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Published Thursday, November 23, 2000

NU offense looking for redemption


Last modified at 10:49 p.m. on Wednesday, November 22, 2000
  

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  TEAM GUIDES
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  By Terry Douglass
The Independent

For Nebraska's offensive unit, Friday's game against Colorado serves as one last shot at redemption in the regular season.

It's hard to imagine that an offense that is ranked first in the country in rushing average (354.6 yards per game), fifth in total offense (462.4 yards per game) and fifth in scoring (42.2 points per game) could be looking to prove itself in the 11th game of the season. However, that's just the case for the Nos. 8- and 9-ranked Cornhuskers (8-2, 5-2 Big 12), who have experienced meltdowns on the offensive side of the ball in losses this season at Oklahoma and Kansas State.

Coming off a 29-28 loss to Kansas State on Nov. 11, Nebraska quarterback Eric Crouch says the entire team needs to make a statement against Colorado (3-7, 3-4).

"There's a lot riding on this game for us as far as an offense, defense and special teams," Crouch said. "We've got to go out and prove ourselves in all aspects."

That's especially true for the offense. Against Kansas State, the Huskers were limited to 239 yards of total offense, marking their lowest output since gaining 185 yards in the third game of last season against Mississippi State.

Nebraska head coach and offensive coordinator Frank Solich said that the Husker offense needed to work on more than just fine-tuning simple X's and O's.

"It had to do more with technique and more with really taking advantage with situations that you're presented with," Solich said. "We had our chances to win that football game just as Kansas State had many chances to win that football game. Certainly, when you have chances, you've got to make them work. Some of that comes down to execution and so we hope to execute better."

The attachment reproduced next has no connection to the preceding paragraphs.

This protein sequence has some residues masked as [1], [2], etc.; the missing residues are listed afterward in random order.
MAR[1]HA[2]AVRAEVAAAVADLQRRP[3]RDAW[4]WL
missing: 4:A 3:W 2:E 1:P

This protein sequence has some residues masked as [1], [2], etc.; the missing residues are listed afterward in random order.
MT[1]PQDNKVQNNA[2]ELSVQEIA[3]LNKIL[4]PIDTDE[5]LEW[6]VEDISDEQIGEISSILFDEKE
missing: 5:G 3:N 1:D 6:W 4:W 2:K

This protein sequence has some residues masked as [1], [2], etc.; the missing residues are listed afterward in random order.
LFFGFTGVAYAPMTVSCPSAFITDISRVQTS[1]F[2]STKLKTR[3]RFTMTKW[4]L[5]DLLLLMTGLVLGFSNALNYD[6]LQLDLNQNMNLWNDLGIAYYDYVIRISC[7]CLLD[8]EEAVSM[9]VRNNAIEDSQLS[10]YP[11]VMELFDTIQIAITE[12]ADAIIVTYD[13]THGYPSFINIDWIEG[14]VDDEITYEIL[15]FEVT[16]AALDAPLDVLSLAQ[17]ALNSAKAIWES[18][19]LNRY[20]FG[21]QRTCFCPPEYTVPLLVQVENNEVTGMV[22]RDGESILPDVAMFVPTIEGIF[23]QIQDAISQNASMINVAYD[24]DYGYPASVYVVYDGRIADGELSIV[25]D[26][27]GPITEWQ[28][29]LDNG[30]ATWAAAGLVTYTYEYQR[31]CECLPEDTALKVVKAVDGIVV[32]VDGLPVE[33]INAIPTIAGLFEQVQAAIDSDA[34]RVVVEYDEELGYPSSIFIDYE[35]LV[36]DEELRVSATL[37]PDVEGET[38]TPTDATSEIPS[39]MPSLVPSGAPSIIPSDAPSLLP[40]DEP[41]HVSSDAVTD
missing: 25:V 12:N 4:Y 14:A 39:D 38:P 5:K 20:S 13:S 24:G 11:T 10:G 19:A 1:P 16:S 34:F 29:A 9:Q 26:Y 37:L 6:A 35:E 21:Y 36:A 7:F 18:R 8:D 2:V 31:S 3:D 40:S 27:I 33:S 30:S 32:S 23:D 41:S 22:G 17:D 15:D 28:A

Solich said an inability to complete passes hampered the effort in the loss at Kansas State. Crouch, who has been bothered for much of the season by a sore shoulder, completed just 2 of 13 attempts for 39 yards against the Wildcats in cold and wet conditions at Manhattan, Kan.

"We were a one-dimensional football team," Solich said. "Any time you're a one-dimensional football team, you've got problems."

It would seem that Nebraska could be more balanced on Friday as Colorado is ranked last in the Big 12 and 98th nationally in pass efficiency defense. So, does that mean that Solich will call for more pass plays against the Buffaloes?

"Only if we throw better," Solich said. "It doesn't make a lot of sense to double the number of throws that we would have in a ballgame if we don't raise the completion percentage dramatically. We need to be able to throw well.

"We will attempt to be a very good passing football team in this game. Will that mean that we throw it 20-25 times, 15 times? I guess that remains to be seen, but we will not abandon our philosophy, which is to run the football."